The Mailer Review/Volume 13, 2019/Cents
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|«||The Mailer Review • Volume 13 Number 1 • 2019||»|
On the Evening of September 10th 2001, having finished writing the first draft of a new article, I decided to take a walk to celebrate at some time around eight o' clock. I've always enjoyed taking walks, like the protagonist of Ray Bradbury's short story "The Pedestrian." And just the protagonist of "The Pedestrian" I discovered taking a walk in a suburb of Los Angles isn't always as easy as it should be.
Before I left the apartment, in a weird moment of psychic prescience, I said to myself, Maybe I shouldn’t take any money with me in case I get mugged. I was half-joking, as I’d never been mugged in my entire life and had no reason to think I would be tonight. Nonetheless, I found myself removing all the cash from my pocket and tossing it onto my bed. I remember thinking to myself, Oh, well . . . if I do get mugged all they’ll get is sixty-two cents in pennies. Why I had sixty-two pennies on me, I can’t quite remember.
Not far from my apartment building, on Arlington and Plaza Del Amo, I turned the corner and saw, about three blocks ahead of me, a trio of black teenagers huddled on the corner, talking to each other.. I thought to myself, Don't be racist. They're not going to mug you. Just as I thought that, a fourth black teenager emerged from an alleyway about one block ahead of me. He was tall and wearing an orange basketball jersey with the number 23 printed on it. The second he emerged from the alleyway, he glanced over his shoulder and looked at me. Then he kept walking. For some reason, I got the feeling he was looking for me specifically.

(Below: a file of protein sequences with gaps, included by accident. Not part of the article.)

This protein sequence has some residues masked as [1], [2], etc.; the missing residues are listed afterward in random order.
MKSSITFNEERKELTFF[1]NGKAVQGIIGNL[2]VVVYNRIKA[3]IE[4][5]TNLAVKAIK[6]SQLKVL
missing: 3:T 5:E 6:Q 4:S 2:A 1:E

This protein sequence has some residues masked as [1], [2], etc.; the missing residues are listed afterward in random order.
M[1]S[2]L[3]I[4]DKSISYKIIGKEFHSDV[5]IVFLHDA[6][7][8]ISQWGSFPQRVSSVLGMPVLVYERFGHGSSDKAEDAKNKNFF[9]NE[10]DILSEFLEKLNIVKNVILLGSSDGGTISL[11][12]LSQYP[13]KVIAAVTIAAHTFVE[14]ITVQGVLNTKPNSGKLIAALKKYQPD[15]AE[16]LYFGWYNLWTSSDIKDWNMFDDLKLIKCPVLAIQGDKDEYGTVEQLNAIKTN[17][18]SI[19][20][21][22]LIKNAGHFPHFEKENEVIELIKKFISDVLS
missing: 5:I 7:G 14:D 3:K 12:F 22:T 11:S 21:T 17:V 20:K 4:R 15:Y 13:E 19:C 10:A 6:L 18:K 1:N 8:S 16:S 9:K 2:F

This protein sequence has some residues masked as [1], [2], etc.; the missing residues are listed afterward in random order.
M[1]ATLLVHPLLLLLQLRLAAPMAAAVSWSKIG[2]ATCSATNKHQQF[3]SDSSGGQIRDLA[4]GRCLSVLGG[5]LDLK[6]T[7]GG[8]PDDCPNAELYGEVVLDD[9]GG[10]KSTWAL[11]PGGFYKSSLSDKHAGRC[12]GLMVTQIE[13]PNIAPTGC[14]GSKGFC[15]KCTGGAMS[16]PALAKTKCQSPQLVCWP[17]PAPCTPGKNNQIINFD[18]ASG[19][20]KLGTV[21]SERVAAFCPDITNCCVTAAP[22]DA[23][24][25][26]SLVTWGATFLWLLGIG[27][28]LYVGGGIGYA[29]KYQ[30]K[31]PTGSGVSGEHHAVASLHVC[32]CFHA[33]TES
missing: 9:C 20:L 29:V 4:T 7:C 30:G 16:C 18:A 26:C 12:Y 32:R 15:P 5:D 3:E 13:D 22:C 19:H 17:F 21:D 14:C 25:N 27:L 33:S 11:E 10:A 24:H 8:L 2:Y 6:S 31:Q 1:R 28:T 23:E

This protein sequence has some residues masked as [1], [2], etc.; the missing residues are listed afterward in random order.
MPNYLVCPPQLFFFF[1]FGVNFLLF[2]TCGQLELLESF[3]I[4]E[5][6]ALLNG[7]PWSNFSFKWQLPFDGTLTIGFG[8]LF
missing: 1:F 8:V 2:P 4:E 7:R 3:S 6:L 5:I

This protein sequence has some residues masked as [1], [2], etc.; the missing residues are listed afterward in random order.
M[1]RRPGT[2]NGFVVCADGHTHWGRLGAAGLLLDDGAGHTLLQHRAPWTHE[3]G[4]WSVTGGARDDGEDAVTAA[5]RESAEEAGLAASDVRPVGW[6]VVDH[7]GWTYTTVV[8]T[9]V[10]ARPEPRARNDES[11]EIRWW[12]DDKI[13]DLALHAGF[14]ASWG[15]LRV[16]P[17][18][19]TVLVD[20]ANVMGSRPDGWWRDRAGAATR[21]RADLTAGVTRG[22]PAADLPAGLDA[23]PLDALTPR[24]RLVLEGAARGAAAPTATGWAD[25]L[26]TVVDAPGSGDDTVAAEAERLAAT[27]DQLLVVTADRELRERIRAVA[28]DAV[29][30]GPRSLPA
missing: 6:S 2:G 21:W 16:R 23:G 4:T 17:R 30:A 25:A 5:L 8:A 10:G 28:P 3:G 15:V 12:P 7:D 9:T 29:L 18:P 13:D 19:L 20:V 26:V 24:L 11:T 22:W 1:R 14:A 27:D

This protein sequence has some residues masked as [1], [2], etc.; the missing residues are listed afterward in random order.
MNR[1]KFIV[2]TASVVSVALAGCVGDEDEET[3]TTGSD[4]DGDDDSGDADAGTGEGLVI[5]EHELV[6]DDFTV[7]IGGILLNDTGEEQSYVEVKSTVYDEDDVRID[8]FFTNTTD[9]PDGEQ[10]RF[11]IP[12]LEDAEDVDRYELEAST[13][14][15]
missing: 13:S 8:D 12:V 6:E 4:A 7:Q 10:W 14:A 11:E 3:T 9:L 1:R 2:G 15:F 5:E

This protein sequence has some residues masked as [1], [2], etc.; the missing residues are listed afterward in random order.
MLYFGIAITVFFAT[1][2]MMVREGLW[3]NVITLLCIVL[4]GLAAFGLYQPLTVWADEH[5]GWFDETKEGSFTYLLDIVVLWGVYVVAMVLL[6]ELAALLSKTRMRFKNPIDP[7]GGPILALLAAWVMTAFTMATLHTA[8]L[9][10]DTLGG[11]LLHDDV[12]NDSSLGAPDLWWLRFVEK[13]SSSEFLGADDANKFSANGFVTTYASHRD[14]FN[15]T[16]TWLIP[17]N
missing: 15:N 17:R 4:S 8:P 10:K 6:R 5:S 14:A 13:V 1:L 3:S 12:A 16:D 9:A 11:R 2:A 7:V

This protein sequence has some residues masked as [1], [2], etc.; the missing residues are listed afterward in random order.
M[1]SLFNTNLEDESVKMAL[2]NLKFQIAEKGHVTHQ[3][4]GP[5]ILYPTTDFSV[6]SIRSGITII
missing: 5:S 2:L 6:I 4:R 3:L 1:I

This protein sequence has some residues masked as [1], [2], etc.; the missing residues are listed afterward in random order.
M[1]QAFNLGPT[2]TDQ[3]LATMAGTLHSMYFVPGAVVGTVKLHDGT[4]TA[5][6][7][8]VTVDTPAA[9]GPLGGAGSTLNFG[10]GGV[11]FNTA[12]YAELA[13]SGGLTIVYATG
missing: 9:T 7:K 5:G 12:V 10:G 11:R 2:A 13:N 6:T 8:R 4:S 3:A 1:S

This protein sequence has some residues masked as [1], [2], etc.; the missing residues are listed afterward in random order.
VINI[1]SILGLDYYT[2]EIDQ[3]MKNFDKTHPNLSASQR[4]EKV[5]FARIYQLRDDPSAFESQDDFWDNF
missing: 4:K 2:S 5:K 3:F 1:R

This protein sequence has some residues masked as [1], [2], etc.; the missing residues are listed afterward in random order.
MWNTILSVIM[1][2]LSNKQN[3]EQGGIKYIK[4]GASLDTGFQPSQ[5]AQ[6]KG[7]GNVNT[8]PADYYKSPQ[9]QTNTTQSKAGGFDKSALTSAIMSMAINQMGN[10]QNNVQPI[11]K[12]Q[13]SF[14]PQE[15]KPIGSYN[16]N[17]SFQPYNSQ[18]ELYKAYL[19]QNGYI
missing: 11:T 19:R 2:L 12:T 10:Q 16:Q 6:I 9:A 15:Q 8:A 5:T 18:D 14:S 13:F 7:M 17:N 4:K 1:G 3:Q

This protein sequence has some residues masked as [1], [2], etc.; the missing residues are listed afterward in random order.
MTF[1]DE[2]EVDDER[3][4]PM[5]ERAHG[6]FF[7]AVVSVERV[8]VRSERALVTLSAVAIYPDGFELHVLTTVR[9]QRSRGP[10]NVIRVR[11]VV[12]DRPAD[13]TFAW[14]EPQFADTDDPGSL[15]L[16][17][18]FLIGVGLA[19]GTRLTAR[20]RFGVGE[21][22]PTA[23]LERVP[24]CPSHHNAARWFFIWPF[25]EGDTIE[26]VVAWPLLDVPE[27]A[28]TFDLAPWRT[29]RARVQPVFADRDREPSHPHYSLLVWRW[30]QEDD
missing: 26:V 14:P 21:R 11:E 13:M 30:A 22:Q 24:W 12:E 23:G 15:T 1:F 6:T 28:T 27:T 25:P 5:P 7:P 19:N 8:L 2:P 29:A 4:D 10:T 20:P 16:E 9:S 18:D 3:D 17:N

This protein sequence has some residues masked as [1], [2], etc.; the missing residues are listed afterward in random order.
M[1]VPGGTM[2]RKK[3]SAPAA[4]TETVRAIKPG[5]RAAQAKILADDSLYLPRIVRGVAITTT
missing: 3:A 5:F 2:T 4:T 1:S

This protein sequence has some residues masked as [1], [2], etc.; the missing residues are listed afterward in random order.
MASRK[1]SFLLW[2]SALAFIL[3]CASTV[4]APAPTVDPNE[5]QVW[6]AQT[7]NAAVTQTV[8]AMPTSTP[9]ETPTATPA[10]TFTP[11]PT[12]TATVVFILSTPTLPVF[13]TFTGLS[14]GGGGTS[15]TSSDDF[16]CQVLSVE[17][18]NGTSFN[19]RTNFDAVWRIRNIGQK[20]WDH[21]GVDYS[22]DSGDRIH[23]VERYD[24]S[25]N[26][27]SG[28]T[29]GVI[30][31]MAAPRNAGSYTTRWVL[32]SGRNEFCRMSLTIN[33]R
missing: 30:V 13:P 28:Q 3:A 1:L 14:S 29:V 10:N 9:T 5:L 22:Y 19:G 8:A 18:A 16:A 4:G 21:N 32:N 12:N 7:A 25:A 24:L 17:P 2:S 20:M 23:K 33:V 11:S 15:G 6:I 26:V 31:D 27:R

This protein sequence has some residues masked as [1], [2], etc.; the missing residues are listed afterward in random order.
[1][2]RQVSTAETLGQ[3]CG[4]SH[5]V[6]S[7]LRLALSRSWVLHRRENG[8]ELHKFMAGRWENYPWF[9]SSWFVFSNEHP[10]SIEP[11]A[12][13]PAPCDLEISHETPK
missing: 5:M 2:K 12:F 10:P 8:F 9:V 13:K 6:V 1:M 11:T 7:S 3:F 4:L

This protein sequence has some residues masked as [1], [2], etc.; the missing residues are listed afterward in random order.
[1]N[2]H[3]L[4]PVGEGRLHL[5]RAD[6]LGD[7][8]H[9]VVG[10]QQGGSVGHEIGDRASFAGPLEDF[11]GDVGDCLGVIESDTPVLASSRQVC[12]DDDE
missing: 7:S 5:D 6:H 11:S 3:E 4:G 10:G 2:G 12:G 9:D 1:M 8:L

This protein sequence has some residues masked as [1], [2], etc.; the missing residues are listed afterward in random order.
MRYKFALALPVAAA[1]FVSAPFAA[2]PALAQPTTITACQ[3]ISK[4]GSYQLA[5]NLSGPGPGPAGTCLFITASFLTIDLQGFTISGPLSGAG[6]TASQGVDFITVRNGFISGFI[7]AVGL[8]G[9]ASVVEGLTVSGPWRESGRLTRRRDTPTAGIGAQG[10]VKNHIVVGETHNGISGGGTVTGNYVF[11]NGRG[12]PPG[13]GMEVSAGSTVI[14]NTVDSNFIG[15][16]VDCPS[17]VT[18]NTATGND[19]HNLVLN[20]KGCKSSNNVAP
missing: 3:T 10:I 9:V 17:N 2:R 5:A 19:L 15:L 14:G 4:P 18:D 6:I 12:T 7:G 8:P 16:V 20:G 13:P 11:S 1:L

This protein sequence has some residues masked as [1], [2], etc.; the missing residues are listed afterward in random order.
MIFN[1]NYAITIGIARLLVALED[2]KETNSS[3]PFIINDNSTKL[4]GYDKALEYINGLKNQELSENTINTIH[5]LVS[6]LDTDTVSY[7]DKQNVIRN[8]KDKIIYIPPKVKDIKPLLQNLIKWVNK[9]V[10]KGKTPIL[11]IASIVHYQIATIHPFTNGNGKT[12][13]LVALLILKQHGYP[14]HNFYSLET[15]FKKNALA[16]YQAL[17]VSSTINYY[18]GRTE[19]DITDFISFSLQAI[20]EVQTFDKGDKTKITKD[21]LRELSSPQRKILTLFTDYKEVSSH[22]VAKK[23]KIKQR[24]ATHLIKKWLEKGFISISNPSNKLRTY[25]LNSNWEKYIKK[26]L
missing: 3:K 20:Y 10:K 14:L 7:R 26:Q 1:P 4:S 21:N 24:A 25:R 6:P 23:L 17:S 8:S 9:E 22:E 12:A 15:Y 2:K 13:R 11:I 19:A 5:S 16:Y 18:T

Jesus, don't be paranoid, I said to myself.
The fourth teenager walked over to the other three, as if he knew them.
There was no one else on the street. I suppose I could’ve crossed the street to avoid them, but I was intent on not giving in to some sort of irrational fear.